Saturday, October 25, 2014

Steamboat Adventures, Part 1

Raquelle: Here I am, to write up a stupendously scintillating narrative of our recent excursion to the Festival of Riverboats in Louisville, KY. (If you don't know what that is, it's where a bunch of nifty old steamboats have, like, a steamboat reunion and bring potato salad and sit around in lawnchairs in the river and reminisce. Hey, Belle of Cappuccino, you 'member that time we run into a tree snag down in Tucson and like to sunk to death before they plugged up the hole with tobacco barrels?)

Heather: There aren't any riverboat routes in Tucson.

Raquelle: How do YOU know? *looks belligerent*

Heather: Cuz it’s in a DESERT, moron.

Raquelle: Anyhow, about two hundred Civil War reenactors from all over the country attended the event in period dress. That included US and Grandma and Gramps. Grandma and Gramps have been married sixty years this summer and we wanted the trip to be a celebratory vacation for them. Here's a sneak peek of us below, and yes we DO look dashing, don't we? Thanks for mentioning it.

Now, before I go on, I feel the need to insert some sort of dust jacket blurb to Peak Your Interest. It needs some sort of breathtaking plot summary and a bunch of inane leading questions. Let's see:

Raquelle was a striking brunette [that part sounds good, I'll keep that] with a thirst for adventure and ribbon ruching. The steamboats were handsome and dashing, but underneath their glossy veneer lurked A Past. When Raquelle and the steamboats met, it was love at first sight--or was it? Will Raquelle find the thrill her heart yearns for? [We don't exactly know what that thrill is, but it sounds good.] Will Raquelle get to play a calliope? Will Raquelle's cat go on a hunger strike while she's gone? Will the Bad Plumbing Luck that the Sheens can't shake off follow them to Louisville? Will a bird poop on Raquelle's head like one did a Stan Clardy Civil War concert a few years ago? Will Heather figure out that Raquelle is talking exclusively about herself and ignoring everyone else in this blog? Will you REGRET failing to spend $4.95 on this cheesy Penguin Classic cruddy paperback version of Raquelle's adventures?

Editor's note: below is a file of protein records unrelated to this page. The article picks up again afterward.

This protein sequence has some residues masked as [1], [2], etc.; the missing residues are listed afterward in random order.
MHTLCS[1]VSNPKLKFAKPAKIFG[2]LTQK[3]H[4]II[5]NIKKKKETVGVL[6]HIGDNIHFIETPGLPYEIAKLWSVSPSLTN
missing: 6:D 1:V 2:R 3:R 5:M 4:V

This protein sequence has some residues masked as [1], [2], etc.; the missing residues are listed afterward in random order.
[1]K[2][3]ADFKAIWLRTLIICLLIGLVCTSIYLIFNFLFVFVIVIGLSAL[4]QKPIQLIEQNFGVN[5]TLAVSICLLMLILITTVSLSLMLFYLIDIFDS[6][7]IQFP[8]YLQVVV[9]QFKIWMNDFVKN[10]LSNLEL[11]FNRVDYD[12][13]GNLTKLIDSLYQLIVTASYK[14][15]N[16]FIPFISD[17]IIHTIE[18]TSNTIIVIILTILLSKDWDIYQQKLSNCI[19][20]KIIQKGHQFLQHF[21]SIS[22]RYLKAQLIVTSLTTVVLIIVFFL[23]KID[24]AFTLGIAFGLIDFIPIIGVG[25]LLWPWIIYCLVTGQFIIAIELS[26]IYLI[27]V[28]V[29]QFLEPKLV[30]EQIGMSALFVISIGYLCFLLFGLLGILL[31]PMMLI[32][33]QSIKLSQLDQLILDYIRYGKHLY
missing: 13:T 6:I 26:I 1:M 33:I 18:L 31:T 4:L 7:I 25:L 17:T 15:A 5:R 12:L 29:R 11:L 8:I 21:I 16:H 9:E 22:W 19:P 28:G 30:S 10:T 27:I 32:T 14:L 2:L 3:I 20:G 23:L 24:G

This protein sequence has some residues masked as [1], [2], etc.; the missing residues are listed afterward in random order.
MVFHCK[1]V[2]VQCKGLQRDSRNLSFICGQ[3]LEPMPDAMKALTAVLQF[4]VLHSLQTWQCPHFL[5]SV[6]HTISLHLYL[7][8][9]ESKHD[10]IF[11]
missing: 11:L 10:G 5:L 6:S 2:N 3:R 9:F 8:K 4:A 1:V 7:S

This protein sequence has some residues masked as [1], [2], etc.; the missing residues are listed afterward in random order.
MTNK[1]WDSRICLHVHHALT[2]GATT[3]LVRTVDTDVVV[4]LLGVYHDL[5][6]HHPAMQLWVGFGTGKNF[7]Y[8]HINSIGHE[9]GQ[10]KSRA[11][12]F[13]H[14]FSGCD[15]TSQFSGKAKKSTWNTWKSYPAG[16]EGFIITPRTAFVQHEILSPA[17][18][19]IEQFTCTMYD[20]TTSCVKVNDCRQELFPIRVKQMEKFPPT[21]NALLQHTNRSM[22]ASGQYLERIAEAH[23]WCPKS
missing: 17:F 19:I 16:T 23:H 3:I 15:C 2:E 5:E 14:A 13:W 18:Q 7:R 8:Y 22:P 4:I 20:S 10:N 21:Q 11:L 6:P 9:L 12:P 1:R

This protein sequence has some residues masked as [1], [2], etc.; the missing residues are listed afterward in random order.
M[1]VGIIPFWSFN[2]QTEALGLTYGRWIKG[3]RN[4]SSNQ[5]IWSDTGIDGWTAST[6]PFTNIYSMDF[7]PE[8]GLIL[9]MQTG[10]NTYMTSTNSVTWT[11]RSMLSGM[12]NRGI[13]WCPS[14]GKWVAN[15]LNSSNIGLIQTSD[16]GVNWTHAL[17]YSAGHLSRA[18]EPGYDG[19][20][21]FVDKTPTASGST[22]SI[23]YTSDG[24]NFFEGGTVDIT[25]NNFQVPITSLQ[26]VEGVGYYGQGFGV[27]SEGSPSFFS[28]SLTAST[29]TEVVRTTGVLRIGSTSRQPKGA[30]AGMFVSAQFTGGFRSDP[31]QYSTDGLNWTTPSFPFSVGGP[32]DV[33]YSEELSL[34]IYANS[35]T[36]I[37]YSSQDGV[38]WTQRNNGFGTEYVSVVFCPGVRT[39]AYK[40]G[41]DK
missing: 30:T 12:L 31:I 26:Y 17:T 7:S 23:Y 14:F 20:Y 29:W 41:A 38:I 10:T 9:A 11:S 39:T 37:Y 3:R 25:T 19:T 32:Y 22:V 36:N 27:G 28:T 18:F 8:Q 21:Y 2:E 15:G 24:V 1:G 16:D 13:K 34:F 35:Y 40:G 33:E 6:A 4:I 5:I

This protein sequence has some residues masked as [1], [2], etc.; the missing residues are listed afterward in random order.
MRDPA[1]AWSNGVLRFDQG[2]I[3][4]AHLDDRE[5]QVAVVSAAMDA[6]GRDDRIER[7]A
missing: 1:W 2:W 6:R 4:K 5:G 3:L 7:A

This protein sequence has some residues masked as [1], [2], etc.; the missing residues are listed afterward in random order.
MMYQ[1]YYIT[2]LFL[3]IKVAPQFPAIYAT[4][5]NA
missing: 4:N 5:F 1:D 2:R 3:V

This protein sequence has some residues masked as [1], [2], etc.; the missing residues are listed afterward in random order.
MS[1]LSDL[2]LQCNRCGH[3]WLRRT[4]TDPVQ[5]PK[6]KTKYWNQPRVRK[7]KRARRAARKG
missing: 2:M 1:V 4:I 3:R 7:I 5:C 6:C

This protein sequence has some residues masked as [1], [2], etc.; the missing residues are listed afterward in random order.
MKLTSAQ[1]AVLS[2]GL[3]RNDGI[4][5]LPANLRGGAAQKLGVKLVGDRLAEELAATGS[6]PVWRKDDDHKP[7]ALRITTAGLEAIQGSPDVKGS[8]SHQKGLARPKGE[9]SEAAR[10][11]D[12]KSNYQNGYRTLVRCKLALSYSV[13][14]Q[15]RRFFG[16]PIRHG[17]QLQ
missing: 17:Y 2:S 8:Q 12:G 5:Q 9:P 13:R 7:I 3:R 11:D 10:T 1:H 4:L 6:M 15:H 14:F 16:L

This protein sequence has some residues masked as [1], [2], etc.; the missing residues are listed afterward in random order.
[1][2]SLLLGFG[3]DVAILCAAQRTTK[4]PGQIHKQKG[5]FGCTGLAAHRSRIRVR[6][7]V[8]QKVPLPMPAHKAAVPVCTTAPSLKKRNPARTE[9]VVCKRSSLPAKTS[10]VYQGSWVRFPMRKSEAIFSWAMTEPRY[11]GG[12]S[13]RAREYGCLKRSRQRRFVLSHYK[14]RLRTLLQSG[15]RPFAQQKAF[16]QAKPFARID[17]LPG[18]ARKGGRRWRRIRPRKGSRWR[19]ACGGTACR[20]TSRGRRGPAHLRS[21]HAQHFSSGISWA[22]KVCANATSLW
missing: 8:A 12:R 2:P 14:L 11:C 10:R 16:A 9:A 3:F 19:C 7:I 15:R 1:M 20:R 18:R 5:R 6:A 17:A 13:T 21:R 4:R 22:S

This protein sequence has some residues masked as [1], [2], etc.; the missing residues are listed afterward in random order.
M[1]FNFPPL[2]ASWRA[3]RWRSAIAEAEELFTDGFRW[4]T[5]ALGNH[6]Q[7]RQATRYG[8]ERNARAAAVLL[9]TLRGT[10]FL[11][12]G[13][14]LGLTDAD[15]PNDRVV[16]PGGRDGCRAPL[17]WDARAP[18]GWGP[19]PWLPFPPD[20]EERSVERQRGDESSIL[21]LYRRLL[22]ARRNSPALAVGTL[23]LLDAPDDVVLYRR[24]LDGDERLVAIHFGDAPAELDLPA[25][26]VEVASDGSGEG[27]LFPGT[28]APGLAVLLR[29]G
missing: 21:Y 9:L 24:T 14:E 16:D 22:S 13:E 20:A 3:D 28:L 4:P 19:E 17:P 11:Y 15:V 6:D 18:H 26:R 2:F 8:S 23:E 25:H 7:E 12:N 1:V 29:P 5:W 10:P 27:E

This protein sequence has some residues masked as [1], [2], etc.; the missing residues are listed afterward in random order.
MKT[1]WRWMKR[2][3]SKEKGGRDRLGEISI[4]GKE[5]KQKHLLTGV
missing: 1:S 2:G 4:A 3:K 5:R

There, that sounds pretty perky. I oughtta publish myself on Kindle. I am just. that. good.

Heather: Don’t quit your day job.

Raquelle: Our steamboat adventures actually began about six months before in the sewing room. There, by dint of working night and day and often into the wee hours of the morning, the Sheen ladies churned out 8.5 new dresses, trimmed a hat and three bonnets (mine has a BIRD'S NEST ON IT), made I-don't-remember-how-many-headpieces, trimmed and made a pouche pompadour purse, finished a mantle, made a gazillion shoe rosettes, and I don't remember what else. Raquelle (that's me, in case you've forgotten) was the Dress Mastermind. Most of the new dresses were designed and/or overseen by my bossy fingers. Heather was the Rosette Mastermind and cranked out rosettes and cockades galore. Mom was the Floral and Millinery Mastermind and made all of the headpieces and corsages and almost everything else pertaining to millinery. Dad, being a wise and patient man, stayed out of the whole schmazz and only popped in to periodically compliment the process and recite carefully, "That Looks Nice, Dear."

And Wednesday-Cat obligingly kept us company and purred and curled up in the middle of the dresses in progress whenever possible. 

I know you don't really care about all that, but since I just invested six months of free time into all that sewing, you are going to hear about it whether you want to or not. In fact, I think it all bears repeating. We made 8.5 new dresses, trimmed a hat and three bonnets---

Heather: I know, I know and your bonnet has a BIRD'S NEST ON IT--

Raquelle: Yes, that's right!!! See? Lookee lookee!

Raquelle: And we made I don't-remember-how-many headpieces and--

Heather: Here's a sock. Want a sock?

Raquelle: Why would I want a sock? I have socks.

Heather: For your mouth, I mean. I think your teeth are getting cold, flapping your jaws like that.